Section 281(1) of the 2006 Act provides that a private company can pass a members’ resolution in writing only in accordance with the Act. Public companies are not permitted to use written resolutions. From 1 October 2007 provisions in articles - such as regulation 53 of Table A - that purport to allow shareholder resolutions to be passed in writing will therefore become ineffective: a resolution purportedly passed after that date in reliance on such a provision is likely to be invalid unless it is passed unanimously and the conditions are satisfied for it to be treated as informal consent in accordance with Duomatic.

Accordingly, regulation 53 of Table A is deleted from both sets of Table A articles (and, by implication, from Table C, which will incorporate the amended Table A by reference).

Extraordinary Resolutions

Under the 2006 Act there are only two types of shareholder resolutions: ordinary (section 282) and special (section 283). The provisions in section 378 the 1985 Act dealing with extraordinary resolutions (which are usually required in connection with a variation of class rights, or a resolution to distribute assets on a winding-up) have not been replicated. The Third Commencement Order made under the 2006 Act does, however, contain saving provisions that stipulate that any reference to an extraordinary resolution in articles or an agreement will continue to have effect and be construed in accordance with section 378 of the 1985 Act as if it had not been repealed.

Regulation 117 of Table A is amended so that, to distribute assets on a winding-up, a liquidator now requires the sanction of a special resolution. Adopting the same approach, in the 2006 Act a variation of class rights now also requires a special resolution.

Amendments Applicable To Private Companies Limited By Shares Only

Notice Of General Meetings

Article 38 of Table A, which sets notice periods for general meetings and allows for short notice, is amended to delete references to "extraordinary" and "annual general meetings" as these terms no longer have meaning in relation to private companies. The requirement in that article for all general meetings to be called on at least 21 clear days’ notice has been changed to 14 clear days to bring it into line with section 307 of the 2006 Act, which specifies a minimum of 14 days’ notice for all general meetings other than public company AGMs.

The threshold required to consent to short notice is reduced from 95% to 90% in order to take advantage of the lower threshold permitted by section 307(6) of the 2006 Act.

Proceedings At General Meetings

Under section 318 of the 2006 Act the quorum for a general meeting is two qualifying persons, save that where the company has only one member the quorum requirement is one. A qualifying person is a member, a corporate representative, or a proxy for a member.

Article 40 of Table A is therefore amended so that the prescribed quorum of two does not apply to single member companies.

Appointment And Retirement Of Directors By Rotation

Neither the 1985 nor the 2006 Act provide for directors to retire by rotation, but for many years Table A has included provisions requiring retirement by rotation – principally so that shareholders are not stuck with the directors selected by the original subscribers. In practice, these provisions are often excluded.

As part of its efforts to simplify private company procedures, the Government has decided to delete from Table A for private companies the provisions for retirement by rotation in regulations 73 to 75. Consequential amendments are also made to regulations 76 to 79, and regulation 80 (re-appointment of director who retires) is deleted.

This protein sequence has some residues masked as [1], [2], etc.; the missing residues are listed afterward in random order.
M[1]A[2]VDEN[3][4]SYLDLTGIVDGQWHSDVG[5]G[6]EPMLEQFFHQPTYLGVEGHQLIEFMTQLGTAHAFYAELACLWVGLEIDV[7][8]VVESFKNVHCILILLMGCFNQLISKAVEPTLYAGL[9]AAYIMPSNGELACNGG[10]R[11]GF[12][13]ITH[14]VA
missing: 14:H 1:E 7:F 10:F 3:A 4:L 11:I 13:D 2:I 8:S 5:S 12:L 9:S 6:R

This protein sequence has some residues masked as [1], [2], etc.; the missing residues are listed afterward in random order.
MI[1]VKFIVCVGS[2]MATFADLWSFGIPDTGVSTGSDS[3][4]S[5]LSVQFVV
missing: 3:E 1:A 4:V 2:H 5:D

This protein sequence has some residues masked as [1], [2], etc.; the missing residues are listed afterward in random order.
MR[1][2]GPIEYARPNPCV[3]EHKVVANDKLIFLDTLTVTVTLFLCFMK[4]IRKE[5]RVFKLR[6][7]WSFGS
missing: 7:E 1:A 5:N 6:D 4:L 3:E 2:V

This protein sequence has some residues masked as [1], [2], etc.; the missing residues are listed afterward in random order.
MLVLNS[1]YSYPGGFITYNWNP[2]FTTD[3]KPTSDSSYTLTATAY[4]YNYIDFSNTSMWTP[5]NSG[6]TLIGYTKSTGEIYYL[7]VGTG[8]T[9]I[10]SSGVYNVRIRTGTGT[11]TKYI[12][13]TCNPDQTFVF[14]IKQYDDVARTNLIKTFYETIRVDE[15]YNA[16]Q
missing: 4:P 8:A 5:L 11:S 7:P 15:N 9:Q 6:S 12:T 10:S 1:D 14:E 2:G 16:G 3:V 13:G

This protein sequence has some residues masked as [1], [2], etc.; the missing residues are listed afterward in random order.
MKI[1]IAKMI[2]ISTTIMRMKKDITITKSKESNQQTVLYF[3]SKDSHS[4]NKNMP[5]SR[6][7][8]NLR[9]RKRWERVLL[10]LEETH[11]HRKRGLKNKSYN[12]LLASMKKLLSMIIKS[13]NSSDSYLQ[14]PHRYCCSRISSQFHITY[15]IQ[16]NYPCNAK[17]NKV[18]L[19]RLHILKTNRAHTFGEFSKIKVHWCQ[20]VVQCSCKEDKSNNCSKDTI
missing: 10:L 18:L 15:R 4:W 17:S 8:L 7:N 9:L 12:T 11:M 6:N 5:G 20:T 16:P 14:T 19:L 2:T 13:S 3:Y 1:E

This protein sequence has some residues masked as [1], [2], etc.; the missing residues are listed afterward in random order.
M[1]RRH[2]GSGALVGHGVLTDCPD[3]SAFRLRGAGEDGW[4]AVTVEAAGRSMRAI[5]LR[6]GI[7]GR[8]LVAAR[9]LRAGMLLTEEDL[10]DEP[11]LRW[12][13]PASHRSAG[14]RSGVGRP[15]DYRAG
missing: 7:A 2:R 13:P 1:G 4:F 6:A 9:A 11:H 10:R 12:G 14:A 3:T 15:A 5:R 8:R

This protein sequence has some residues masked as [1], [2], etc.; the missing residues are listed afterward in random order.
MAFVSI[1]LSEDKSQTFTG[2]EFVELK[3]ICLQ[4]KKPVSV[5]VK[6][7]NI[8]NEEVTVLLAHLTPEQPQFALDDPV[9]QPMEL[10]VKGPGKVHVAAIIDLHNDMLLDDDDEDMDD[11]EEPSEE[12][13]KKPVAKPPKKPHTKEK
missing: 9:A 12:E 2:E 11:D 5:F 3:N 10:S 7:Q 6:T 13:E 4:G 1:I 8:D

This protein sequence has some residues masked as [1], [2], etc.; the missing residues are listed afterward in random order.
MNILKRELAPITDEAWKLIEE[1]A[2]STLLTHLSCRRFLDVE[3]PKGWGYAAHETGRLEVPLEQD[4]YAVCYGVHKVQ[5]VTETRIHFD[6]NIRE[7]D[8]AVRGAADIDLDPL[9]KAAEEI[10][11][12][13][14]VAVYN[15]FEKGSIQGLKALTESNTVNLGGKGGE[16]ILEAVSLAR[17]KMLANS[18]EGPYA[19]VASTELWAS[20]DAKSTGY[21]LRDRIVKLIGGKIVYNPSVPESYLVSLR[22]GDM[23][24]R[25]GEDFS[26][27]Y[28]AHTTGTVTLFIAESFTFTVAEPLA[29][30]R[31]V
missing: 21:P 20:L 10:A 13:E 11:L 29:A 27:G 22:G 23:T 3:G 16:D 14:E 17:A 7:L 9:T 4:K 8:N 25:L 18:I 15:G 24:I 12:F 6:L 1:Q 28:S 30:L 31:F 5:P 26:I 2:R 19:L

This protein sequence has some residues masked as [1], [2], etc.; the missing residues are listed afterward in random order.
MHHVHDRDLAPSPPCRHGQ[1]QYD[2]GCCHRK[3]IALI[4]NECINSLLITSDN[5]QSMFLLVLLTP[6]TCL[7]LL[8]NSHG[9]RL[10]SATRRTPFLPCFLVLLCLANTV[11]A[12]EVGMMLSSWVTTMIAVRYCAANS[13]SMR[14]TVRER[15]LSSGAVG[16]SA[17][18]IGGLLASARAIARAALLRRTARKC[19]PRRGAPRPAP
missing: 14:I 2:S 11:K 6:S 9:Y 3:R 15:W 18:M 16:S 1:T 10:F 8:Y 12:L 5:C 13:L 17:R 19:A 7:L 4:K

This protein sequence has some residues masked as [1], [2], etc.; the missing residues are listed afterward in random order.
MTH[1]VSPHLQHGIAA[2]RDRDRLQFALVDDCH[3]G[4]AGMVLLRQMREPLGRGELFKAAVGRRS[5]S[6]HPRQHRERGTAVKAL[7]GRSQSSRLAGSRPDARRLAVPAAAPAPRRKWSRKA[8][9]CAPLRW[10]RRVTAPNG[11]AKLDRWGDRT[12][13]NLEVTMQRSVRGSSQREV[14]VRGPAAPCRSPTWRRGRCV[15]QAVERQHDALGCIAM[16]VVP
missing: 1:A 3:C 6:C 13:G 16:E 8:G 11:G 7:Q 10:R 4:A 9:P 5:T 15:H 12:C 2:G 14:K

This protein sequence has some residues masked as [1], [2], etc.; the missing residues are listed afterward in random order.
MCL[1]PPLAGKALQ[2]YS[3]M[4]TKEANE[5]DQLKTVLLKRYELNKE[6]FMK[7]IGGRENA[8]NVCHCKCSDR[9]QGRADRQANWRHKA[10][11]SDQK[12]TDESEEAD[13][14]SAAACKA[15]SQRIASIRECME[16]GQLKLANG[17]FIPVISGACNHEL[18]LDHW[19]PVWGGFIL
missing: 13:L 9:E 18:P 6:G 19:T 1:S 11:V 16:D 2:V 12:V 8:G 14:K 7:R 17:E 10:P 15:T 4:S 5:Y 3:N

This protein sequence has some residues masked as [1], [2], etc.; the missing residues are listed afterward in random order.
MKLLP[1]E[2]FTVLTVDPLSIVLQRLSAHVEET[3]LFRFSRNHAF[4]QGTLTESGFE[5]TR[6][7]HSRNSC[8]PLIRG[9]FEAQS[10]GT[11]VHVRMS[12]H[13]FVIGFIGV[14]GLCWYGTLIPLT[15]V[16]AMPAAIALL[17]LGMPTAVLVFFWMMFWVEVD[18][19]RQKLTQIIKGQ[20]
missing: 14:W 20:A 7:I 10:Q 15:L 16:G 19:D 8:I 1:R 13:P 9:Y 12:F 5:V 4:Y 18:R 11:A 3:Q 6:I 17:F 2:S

The retirement by rotation provisions have, however, been retained in the Table A for public companies.

Amendments Applicable To Public Companies Limited By Shares Only

General Meetings

Consistently with section 307 of the 2006 Act, regulation 38, which currently requires at least 21 clear days’ notice for an AGM and an extraordinary general meeting called for the passing of a special resolution, has been amended to require 21 days’ notice only for AGMs.

Practical Implications

  • New companies registering on or after 1 October 2007 will need to consider whether to make additional changes to the amended Table A in order to benefit from the new provisions of the 2006 Act – for example:

    • conferring additional rights on proxies
    • specifying when and how the company can send documents to its members by email, website publication or other electronic means, when such documents are deemed to be delivered, and how they are authenticated
    • lowering from 5% the percentage of voting rights needed to require circulation of a written resolution
    • changing from 28 days the period for agreeing to a proposed resolution circulated in writing.

Existing companies that are considering adopting the amended Table A will also need to consider these issues. Even if they are not contemplating wholesale adoption of the revised Table A, they may want to make changes that will allow them to take advantage of the new regime – in particular, the shorter notice period for AGMs and special resolutions.

  • When drafting articles and agreements that need to refer to both the 1985 and 2006 Acts, it may be possible to use the amended definition of "the Act" in regulation 1 of Table A:
    "the Act" means the Companies Act 1985 including any statutory modification or re-enactment thereof for the time being in force and any provisions of the Companies Act 2006( ) for the time being in force.
Useful Links

Click here for the regulations

Click here for a redline showing the changes to Table A

Click here for the Third Commencement Order under the 2006 Act

Click here for the draft model articles under the 2006 Act (published in August)

Click here for our recently updated Overview of the 2006 Act, including the new rules on resolutions and meetings.

This article was written for Law-Now, CMS Cameron McKenna's free online information service. To register for Law-Now, please go to www.law-now.com/law-now/mondaq

Law-Now information is for general purposes and guidance only. The information and opinions expressed in all Law-Now articles are not necessarily comprehensive and do not purport to give professional or legal advice. All Law-Now information relates to circumstances prevailing at the date of its original publication and may not have been updated to reflect subsequent developments.

The original publication date for this article was 19/09/2007.